Award recipient fights to end drunken driving

It's been 10 years since Carson City resident Jennifer Loretto was slammed into by a drunken driver while crossing Carson Street.

After suffering through a 4-1/2-month coma and nine additional months of hospitalization, Loretto took stock of the damage to her body. Her left side was almost totally paralyzed and she found herself wheelchair-bound.

But immediately Loretto, now 27, thought of the others that might suffer the same fate and decided to do something about it. Thus began her life of service to the cause of ending drunken driving.

Loretto's eight years of speaking as a Mothers Against Drunk Driving representative were recognized Sunday as the organization gave her the national "Difference Maker" award.

"I don't want anyone else to be where I am," she said, explaining her motivation. "We go out and tell people every time they drink and drive they take a chance of injuring someone."

The woman who hit Loretto spent close to a year in prison and has been paying restitution ever since.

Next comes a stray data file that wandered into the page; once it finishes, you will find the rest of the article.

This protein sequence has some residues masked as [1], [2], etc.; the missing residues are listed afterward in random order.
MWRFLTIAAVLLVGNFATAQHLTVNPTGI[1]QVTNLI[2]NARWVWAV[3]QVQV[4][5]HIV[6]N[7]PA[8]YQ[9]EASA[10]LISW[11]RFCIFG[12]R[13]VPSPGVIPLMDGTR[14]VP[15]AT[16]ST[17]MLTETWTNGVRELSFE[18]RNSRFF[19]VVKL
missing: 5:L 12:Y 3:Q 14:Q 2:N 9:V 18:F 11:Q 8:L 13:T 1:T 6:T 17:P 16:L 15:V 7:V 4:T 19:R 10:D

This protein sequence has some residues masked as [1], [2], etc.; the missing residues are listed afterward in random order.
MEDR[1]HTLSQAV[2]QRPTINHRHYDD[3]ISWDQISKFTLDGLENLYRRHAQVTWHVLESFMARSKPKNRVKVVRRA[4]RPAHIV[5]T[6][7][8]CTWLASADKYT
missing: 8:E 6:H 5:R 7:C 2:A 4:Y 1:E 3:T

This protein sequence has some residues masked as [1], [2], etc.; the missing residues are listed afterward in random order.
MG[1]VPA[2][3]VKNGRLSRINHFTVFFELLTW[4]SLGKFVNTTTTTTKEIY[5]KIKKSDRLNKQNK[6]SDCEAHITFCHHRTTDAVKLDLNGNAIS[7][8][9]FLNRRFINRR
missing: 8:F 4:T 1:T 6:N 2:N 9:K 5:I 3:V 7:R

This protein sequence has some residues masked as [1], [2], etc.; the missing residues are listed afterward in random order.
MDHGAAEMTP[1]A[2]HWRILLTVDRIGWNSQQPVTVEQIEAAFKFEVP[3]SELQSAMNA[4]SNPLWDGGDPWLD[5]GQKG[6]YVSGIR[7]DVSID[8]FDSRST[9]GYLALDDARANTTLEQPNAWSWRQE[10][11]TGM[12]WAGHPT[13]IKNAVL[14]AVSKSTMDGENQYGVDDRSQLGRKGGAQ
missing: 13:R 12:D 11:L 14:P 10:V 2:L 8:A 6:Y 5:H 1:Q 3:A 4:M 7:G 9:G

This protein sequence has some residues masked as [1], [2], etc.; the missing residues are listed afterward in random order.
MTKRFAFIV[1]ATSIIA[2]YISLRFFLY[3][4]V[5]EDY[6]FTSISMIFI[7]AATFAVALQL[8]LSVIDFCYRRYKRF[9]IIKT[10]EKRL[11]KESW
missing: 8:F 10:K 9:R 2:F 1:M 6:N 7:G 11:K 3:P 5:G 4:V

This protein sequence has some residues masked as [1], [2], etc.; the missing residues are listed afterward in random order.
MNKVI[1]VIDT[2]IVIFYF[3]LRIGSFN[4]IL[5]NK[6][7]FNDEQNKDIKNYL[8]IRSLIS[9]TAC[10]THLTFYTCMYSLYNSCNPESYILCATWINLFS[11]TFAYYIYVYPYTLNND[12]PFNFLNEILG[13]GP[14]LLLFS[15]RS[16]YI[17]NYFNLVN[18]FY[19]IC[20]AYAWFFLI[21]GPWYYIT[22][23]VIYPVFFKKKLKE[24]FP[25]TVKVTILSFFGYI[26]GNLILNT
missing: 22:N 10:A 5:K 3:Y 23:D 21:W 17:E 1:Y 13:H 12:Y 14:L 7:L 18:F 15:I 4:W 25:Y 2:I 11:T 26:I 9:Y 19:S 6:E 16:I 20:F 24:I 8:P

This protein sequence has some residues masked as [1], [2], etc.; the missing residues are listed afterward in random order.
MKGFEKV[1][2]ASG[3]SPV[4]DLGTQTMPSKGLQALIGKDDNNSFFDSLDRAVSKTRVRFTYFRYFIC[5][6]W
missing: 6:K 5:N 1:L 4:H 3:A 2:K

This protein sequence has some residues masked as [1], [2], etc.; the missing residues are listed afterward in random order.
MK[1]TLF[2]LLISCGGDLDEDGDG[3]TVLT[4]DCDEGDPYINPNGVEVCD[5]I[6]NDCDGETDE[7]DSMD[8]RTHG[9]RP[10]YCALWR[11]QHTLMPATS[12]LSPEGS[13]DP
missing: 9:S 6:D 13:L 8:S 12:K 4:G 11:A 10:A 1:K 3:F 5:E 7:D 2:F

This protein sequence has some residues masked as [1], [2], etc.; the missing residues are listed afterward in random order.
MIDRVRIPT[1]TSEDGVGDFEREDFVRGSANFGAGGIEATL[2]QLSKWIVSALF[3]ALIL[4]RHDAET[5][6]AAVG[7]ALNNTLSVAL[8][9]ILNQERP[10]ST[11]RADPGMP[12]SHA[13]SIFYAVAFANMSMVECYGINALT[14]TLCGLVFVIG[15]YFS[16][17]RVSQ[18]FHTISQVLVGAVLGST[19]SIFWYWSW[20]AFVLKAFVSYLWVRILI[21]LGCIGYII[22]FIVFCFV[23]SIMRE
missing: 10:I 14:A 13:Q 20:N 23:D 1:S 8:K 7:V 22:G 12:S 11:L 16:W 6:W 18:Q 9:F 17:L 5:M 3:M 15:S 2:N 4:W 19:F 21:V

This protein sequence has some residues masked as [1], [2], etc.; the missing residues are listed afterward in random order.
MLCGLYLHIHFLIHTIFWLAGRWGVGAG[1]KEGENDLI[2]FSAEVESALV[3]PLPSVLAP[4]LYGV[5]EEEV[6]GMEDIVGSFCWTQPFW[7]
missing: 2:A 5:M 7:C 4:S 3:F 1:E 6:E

Loretto is the vice-president elect of MADD's Lyon County chapter, the only chapter in the state. She speaks regularly with at victim panels and at school presentations throughout Northern Nevada.

She said her interactions with convicted DUI offenders have a particular strong effect.

"We ask them to think about it before they drink," she said. "After that first drink affects you, that's when people make the decision to drive. We want people who drink to give up their keys before the first sip."

After meetings they come up to Loretto and ask her about her experiences.

Loretto said one of her goals as an MADD activist is to get a reduction in the legal drinking limit passed in the Nevada Legislature.

"Every time there is a session we try to get it reduced from .10 blood-alcohol to .08," she said. "But the casinos have all the power in this state and they want to make sure they can keep people drinking so they will keep spending."

The California blood-alcohol standard has been at .08 for years.

After a decade of recovery and relearning seemingly simple tasks like speaking and moving around, Loretto has continued working towards her original goal of working with people.

Despite neurological damage that resulted from the accident, Loretto earned an associate's degree at Western Nevada Community College. She likes working with people and is currently doing work experience in pursuit of that goal.

WHO: Jennifer Loretto

WHAT: National "Difference Maker" award recipient

WHERE: On the Web at


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